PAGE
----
Shipping is one of the fastest-growing and most dynamic industries in the world today. It makes a significant contribution to the prosperity and wealth of nations. It has been said that, without ships, half of the world would freeze and the other half would starve. Yet the very nature of the industry, conducted in the middle of oceans away from the public gaze, makes it largely unseen and unreported.
Today the industry faces many threats including terrorism, spiralling oil prices and piracy. But arguably the biggest long-term crisis facing the maritime industry is the recruitment and retention of skilled and reliable seafarers – the industry’s most important asset.
Numerous factors relating to job satisfaction are citied for the crisis. Without doubt, the risks and hardships, and some of the abuses that seafarers face in their everyday working lives, are significant factors affecting recruitment and retention. These make it much less likely that high-calibre, high-quality young people will choose a career in shipping.
Seafarers are just like other workers: they should be entitled to the full and just protection of the law. As mobile workers they are highly vulnerable operating within and across different national jurisdictions, and they are subject to different national and international laws often in the course of one voyage. They can find themselves unfairly imprisoned for carrying out their duties and subjected to attacks on their safety that would not be justified or allowed in any other industry.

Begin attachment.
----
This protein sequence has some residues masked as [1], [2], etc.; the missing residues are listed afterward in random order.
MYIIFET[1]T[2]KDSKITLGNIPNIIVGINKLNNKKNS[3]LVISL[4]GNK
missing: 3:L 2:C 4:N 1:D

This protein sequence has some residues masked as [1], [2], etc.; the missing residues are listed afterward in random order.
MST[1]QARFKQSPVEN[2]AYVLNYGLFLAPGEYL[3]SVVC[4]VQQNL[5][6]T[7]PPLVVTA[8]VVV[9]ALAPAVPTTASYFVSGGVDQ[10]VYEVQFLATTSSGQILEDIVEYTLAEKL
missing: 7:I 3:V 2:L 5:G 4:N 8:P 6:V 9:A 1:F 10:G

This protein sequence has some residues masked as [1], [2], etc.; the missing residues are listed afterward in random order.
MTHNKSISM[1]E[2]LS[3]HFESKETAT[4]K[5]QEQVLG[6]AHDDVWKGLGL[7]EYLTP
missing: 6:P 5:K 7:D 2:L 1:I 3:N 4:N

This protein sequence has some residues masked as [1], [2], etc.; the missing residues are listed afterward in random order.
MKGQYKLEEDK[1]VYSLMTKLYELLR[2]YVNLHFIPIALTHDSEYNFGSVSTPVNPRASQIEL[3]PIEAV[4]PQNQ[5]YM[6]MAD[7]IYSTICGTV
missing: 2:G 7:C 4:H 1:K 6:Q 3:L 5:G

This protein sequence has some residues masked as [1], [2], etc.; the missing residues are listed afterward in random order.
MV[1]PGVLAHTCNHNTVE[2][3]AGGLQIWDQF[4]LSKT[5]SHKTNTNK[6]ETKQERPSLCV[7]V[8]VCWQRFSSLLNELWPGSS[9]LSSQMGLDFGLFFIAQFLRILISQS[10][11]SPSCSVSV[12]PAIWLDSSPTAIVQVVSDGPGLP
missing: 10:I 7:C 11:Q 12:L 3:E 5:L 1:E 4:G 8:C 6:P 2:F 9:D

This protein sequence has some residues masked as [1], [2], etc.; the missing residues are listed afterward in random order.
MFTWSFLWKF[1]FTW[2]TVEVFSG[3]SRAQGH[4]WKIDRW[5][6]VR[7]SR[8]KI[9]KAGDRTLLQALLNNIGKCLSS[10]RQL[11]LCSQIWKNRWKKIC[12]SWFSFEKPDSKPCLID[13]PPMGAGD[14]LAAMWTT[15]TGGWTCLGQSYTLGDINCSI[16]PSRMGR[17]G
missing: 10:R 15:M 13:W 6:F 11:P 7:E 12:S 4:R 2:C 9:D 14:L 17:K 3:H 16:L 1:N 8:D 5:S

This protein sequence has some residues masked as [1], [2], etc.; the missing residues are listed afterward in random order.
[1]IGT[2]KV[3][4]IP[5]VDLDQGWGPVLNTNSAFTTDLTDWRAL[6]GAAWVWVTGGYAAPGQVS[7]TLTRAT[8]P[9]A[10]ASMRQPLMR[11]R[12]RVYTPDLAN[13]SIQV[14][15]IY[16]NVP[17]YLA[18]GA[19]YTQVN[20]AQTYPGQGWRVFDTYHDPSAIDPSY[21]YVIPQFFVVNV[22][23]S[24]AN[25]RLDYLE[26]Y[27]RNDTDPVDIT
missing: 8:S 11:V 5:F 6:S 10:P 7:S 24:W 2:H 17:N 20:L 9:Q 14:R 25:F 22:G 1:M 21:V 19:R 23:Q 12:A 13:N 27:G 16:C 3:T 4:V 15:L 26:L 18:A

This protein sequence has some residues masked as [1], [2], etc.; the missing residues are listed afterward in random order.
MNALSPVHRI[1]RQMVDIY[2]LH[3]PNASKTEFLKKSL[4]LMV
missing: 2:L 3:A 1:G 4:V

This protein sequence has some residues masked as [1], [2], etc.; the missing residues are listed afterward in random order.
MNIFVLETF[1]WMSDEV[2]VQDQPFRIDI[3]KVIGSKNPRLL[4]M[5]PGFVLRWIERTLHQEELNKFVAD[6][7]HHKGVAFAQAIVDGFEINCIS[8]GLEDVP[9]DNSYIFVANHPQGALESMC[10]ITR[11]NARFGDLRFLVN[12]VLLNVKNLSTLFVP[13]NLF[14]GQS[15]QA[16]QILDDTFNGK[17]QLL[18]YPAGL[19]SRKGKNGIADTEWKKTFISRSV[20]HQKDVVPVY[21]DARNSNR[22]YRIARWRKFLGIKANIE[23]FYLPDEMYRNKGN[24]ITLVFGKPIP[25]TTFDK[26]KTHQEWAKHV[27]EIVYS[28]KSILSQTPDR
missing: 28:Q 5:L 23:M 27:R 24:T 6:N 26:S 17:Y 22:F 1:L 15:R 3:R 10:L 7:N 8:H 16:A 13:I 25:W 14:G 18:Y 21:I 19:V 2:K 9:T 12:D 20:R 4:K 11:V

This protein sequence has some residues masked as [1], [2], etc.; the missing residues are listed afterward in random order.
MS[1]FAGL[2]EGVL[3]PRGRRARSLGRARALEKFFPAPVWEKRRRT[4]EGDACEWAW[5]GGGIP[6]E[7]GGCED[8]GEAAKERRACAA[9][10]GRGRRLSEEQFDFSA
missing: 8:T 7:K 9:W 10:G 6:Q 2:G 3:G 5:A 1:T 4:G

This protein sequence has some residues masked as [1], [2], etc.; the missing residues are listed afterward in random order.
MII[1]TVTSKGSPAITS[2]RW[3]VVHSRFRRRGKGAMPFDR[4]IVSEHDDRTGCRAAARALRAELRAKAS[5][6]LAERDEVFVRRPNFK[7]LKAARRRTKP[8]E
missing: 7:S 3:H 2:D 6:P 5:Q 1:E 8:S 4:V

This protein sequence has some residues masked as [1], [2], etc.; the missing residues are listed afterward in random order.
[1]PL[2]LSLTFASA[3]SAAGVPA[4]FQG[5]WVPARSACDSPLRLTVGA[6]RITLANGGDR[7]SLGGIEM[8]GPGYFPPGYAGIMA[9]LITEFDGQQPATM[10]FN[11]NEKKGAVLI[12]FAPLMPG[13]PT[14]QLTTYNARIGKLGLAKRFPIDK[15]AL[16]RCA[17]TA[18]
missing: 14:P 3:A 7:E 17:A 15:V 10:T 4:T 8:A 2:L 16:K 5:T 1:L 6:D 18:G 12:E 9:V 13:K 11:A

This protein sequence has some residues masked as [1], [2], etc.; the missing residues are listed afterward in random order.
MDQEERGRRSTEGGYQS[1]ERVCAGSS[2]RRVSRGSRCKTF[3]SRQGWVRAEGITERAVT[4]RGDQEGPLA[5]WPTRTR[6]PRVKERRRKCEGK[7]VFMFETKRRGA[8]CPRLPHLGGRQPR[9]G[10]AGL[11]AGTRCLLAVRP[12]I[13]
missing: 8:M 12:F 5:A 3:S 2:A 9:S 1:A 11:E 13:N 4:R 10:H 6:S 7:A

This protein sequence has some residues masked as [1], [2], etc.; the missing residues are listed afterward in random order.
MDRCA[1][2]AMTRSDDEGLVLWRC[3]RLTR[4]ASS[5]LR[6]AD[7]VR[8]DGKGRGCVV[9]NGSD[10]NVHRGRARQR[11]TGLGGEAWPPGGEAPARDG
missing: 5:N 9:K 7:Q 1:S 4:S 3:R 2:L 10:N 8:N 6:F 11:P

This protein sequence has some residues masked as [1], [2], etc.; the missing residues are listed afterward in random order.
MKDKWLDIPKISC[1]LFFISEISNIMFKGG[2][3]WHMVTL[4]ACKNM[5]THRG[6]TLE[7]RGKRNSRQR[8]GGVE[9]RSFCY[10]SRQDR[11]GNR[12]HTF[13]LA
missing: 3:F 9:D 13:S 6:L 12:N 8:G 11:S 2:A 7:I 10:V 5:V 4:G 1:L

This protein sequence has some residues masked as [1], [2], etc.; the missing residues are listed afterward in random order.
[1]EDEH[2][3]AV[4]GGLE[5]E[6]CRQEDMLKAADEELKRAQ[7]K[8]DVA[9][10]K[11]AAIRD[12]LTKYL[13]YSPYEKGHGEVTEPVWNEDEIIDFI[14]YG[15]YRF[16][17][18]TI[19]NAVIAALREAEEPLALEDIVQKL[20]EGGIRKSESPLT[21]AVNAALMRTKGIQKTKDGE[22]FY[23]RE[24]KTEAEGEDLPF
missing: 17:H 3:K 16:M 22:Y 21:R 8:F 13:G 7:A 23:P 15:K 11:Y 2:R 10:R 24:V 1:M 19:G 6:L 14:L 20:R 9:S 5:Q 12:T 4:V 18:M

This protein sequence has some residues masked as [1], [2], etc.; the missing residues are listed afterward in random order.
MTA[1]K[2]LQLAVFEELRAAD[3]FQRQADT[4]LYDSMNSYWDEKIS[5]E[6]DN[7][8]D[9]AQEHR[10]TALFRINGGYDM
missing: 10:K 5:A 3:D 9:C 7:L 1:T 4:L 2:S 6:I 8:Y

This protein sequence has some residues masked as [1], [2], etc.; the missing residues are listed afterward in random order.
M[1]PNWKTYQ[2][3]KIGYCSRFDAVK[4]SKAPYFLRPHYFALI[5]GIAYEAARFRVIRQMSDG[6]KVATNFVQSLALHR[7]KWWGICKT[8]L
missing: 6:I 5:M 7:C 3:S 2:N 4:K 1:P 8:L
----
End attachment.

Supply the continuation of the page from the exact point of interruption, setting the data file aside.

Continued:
“What is difficult to understand is why a major global industry, with a creditable historical record, should be so careless in the way it deals with one of its most important assets,” wrote Judge Thomas Mensah, International Tribunal for the Law of Sea.
It was the paucity – and in some cases, the absence – of resources giving legal protection and advancing seafarers’ rights that led to the creation of Seafarers’ Rights International (SRI).
“Seafarers deserve a better deal from law makers and from the enforcement mechanisms of the law. It is shameful if the collective effort of politicians and legal systems ends up as lip service only and if seafarers fall into the cracks that characterise one of the most deregulated industries,” said Deirdre Fitzpatrick, SRI’s founder and first executive director.
SRI was launched on World Maritime Day 2010 in response to the growing need to raise awareness of seafarers’ rights and to provide a resource for seafarers and for all stakeholders with a genuine concern for the legal protection of seafarers around the world. SRI received start-up funding from the Seafarers’ Trust, a UK charity dedicated to the welfare of seafarers. SRI is actively seeking funding from other sources.